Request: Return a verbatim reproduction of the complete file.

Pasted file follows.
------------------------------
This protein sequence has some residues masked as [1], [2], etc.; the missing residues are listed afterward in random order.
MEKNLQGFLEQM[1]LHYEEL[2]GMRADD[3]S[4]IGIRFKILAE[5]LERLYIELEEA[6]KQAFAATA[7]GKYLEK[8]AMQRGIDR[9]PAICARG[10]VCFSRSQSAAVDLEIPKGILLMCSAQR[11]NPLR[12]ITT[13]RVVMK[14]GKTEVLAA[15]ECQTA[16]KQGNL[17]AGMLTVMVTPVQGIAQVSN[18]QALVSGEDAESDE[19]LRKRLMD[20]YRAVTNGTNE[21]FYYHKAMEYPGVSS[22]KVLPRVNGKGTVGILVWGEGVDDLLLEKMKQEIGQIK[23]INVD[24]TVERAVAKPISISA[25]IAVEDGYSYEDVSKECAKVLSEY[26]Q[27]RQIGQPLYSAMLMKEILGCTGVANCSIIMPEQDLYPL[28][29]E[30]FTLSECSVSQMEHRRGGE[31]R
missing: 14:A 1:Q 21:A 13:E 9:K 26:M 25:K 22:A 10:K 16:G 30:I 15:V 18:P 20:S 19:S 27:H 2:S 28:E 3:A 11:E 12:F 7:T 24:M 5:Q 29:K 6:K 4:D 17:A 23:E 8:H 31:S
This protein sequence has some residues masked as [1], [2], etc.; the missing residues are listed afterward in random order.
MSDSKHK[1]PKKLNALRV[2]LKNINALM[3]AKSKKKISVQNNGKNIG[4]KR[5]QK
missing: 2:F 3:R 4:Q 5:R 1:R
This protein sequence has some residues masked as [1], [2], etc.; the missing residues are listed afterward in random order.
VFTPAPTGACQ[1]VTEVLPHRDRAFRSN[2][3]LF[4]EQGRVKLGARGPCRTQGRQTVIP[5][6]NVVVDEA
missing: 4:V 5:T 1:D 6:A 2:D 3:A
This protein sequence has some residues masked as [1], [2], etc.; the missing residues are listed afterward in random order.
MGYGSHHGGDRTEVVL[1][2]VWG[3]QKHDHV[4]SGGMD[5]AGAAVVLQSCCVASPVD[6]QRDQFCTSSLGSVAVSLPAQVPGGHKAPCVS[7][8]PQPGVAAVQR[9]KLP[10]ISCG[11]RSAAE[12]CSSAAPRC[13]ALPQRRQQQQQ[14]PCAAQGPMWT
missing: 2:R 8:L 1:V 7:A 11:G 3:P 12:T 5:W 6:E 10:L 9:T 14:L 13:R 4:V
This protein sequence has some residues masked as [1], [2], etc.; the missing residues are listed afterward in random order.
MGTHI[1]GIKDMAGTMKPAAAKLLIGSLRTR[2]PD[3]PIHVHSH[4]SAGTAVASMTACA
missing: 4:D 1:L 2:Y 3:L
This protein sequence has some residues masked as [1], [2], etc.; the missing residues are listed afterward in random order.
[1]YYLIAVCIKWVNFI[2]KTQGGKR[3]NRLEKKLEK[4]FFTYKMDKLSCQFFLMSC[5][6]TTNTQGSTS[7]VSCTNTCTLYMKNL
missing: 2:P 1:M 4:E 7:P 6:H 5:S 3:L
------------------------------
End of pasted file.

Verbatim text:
This protein sequence has some residues masked as [1], [2], etc.; the missing residues are listed afterward in random order.
MEKNLQGFLEQM[1]LHYEEL[2]GMRADD[3]S[4]IGIRFKILAE[5]LERLYIELEEA[6]KQAFAATA[7]GKYLEK[8]AMQRGIDR[9]PAICARG[10]VCFSRSQSAAVDLEIPKGILLMCSAQR[11]NPLR[12]ITT[13]RVVMK[14]GKTEVLAA[15]ECQTA[16]KQGNL[17]AGMLTVMVTPVQGIAQVSN[18]QALVSGEDAESDE[19]LRKRLMD[20]YRAVTNGTNE[21]FYYHKAMEYPGVSS[22]KVLPRVNGKGTVGILVWGEGVDDLLLEKMKQEIGQIK[23]INVD[24]TVERAVAKPISISA[25]IAVEDGYSYEDVSKECAKVLSEY[26]Q[27]RQIGQPLYSAMLMKEILGCTGVANCSIIMPEQDLYPL[28][29]E[30]FTLSECSVSQMEHRRGGE[31]R
missing: 14:A 1:Q 21:A 13:E 9:K 26:M 25:K 22:A 10:K 16:G 30:I 15:V 18:P 20:S 19:S 27:H 2:S 28:E 3:A 11:E 12:F 7:T 24:M 5:Q 29:K 6:K 4:D 17:A 23:E 8:H 31:S
This protein sequence has some residues masked as [1], [2], etc.; the missing residues are listed afterward in random order.
MSDSKHK[1]PKKLNALRV[2]LKNINALM[3]AKSKKKISVQNNGKNIG[4]KR[5]QK
missing: 2:F 3:R 4:Q 5:R 1:R
This protein sequence has some residues masked as [1], [2], etc.; the missing residues are listed afterward in random order.
VFTPAPTGACQ[1]VTEVLPHRDRAFRSN[2][3]LF[4]EQGRVKLGARGPCRTQGRQTVIP[5][6]NVVVDEA
missing: 4:V 5:T 1:D 6:A 2:D 3:A
This protein sequence has some residues masked as [1], [2], etc.; the missing residues are listed afterward in random order.
MGYGSHHGGDRTEVVL[1][2]VWG[3]QKHDHV[4]SGGMD[5]AGAAVVLQSCCVASPVD[6]QRDQFCTSSLGSVAVSLPAQVPGGHKAPCVS[7][8]PQPGVAAVQR[9]KLP[10]ISCG[11]RSAAE[12]CSSAAPRC[13]ALPQRRQQQQQ[14]PCAAQGPMWT
missing: 2:R 8:L 1:V 7:A 11:G 3:P 12:T 5:W 6:E 10:L 9:T 14:L 13:R 4:V
This protein sequence has some residues masked as [1], [2], etc.; the missing residues are listed afterward in random order.
MGTHI[1]GIKDMAGTMKPAAAKLLIGSLRTR[2]PD[3]PIHVHSH[4]SAGTAVASMTACA
missing: 4:D 1:L 2:Y 3:L
This protein sequence has some residues masked as [1], [2], etc.; the missing residues are listed afterward in random order.
[1]YYLIAVCIKWVNFI[2]KTQGGKR[3]NRLEKKLEK[4]FFTYKMDKLSCQFFLMSC[5][6]TTNTQGSTS[7]VSCTNTCTLYMKNL
missing: 2:P 1:M 4:E 7:P 6:H 5:S 3:L